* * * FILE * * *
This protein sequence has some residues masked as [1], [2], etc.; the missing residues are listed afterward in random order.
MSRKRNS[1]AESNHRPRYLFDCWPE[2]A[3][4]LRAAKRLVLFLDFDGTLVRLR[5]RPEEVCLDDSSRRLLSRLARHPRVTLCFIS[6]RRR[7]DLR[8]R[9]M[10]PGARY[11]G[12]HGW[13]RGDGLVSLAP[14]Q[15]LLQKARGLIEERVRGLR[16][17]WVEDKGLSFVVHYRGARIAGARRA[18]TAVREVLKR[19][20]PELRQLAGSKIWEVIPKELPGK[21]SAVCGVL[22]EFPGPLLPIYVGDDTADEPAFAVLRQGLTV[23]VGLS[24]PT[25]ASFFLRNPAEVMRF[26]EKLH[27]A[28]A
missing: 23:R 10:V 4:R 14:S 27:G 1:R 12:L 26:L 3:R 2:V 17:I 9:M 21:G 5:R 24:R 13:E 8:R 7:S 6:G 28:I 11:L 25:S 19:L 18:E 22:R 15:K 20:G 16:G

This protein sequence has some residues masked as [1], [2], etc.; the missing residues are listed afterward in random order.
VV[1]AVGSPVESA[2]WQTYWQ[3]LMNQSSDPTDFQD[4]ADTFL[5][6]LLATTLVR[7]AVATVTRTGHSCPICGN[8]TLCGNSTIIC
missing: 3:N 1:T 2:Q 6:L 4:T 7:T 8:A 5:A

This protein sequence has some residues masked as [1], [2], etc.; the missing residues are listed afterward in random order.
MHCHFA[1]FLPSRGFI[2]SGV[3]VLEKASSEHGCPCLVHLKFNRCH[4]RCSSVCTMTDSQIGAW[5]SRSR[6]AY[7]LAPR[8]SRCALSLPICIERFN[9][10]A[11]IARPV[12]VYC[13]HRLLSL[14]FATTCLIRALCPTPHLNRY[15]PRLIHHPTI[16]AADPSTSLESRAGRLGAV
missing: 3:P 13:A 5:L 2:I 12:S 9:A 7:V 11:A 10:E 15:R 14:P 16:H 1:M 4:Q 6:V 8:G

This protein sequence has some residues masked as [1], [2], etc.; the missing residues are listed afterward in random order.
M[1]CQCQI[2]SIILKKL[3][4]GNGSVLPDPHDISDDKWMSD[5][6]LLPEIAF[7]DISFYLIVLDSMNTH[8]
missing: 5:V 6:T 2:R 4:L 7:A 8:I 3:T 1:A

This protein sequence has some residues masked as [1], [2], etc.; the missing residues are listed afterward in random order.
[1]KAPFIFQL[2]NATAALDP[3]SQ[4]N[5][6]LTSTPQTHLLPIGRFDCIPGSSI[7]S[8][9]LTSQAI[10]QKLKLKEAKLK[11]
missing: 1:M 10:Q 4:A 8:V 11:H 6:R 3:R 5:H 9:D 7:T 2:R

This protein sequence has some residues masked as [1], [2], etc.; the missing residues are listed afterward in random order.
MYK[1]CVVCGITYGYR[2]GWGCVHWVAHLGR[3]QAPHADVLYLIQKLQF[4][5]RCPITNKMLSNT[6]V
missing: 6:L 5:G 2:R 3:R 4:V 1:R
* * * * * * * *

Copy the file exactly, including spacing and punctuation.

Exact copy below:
This protein sequence has some residues masked as [1], [2], etc.; the missing residues are listed afterward in random order.
MSRKRNS[1]AESNHRPRYLFDCWPE[2]A[3][4]LRAAKRLVLFLDFDGTLVRLR[5]RPEEVCLDDSSRRLLSRLARHPRVTLCFIS[6]RRR[7]DLR[8]R[9]M[10]PGARY[11]G[12]HGW[13]RGDGLVSLAP[14]Q[15]LLQKARGLIEERVRGLR[16][17]WVEDKGLSFVVHYRGARIAGARRA[18]TAVREVLKR[19][20]PELRQLAGSKIWEVIPKELPGK[21]SAVCGVL[22]EFPGPLLPIYVGDDTADEPAFAVLRQGLTV[23]VGLS[24]PT[25]ASFFLRNPAEVMRF[26]EKLH[27]A[28]A
missing: 23:R 10:V 4:R 14:S 27:G 1:R 12:L 26:L 3:R 2:V 17:I 9:M 21:G 5:R 24:R 13:E 8:R 7:S 6:G 28:I 11:L 25:S 19:L 18:E 22:R 15:K 20:G 16:G

This protein sequence has some residues masked as [1], [2], etc.; the missing residues are listed afterward in random order.
VV[1]AVGSPVESA[2]WQTYWQ[3]LMNQSSDPTDFQD[4]ADTFL[5][6]LLATTLVR[7]AVATVTRTGHSCPICGN[8]TLCGNSTIIC
missing: 3:N 1:T 2:Q 6:L 4:T 7:T 8:A 5:A

This protein sequence has some residues masked as [1], [2], etc.; the missing residues are listed afterward in random order.
MHCHFA[1]FLPSRGFI[2]SGV[3]VLEKASSEHGCPCLVHLKFNRCH[4]RCSSVCTMTDSQIGAW[5]SRSR[6]AY[7]LAPR[8]SRCALSLPICIERFN[9][10]A[11]IARPV[12]VYC[13]HRLLSL[14]FATTCLIRALCPTPHLNRY[15]PRLIHHPTI[16]AADPSTSLESRAGRLGAV
missing: 3:P 13:A 5:L 2:I 12:S 9:A 7:V 11:A 10:E 15:R 14:P 16:H 1:M 4:Q 6:V 8:G

This protein sequence has some residues masked as [1], [2], etc.; the missing residues are listed afterward in random order.
M[1]CQCQI[2]SIILKKL[3][4]GNGSVLPDPHDISDDKWMSD[5][6]LLPEIAF[7]DISFYLIVLDSMNTH[8]
missing: 5:V 6:T 2:R 4:L 7:A 8:I 3:T 1:A

This protein sequence has some residues masked as [1], [2], etc.; the missing residues are listed afterward in random order.
[1]KAPFIFQL[2]NATAALDP[3]SQ[4]N[5][6]LTSTPQTHLLPIGRFDCIPGSSI[7]S[8][9]LTSQAI[10]QKLKLKEAKLK[11]
missing: 1:M 10:Q 4:A 8:V 11:H 6:R 3:R 5:H 9:D 7:T 2:R

This protein sequence has some residues masked as [1], [2], etc.; the missing residues are listed afterward in random order.
MYK[1]CVVCGITYGYR[2]GWGCVHWVAHLGR[3]QAPHADVLYLIQKLQF[4][5]RCPITNKMLSNT[6]V
missing: 6:L 5:G 2:R 3:R 4:V 1:R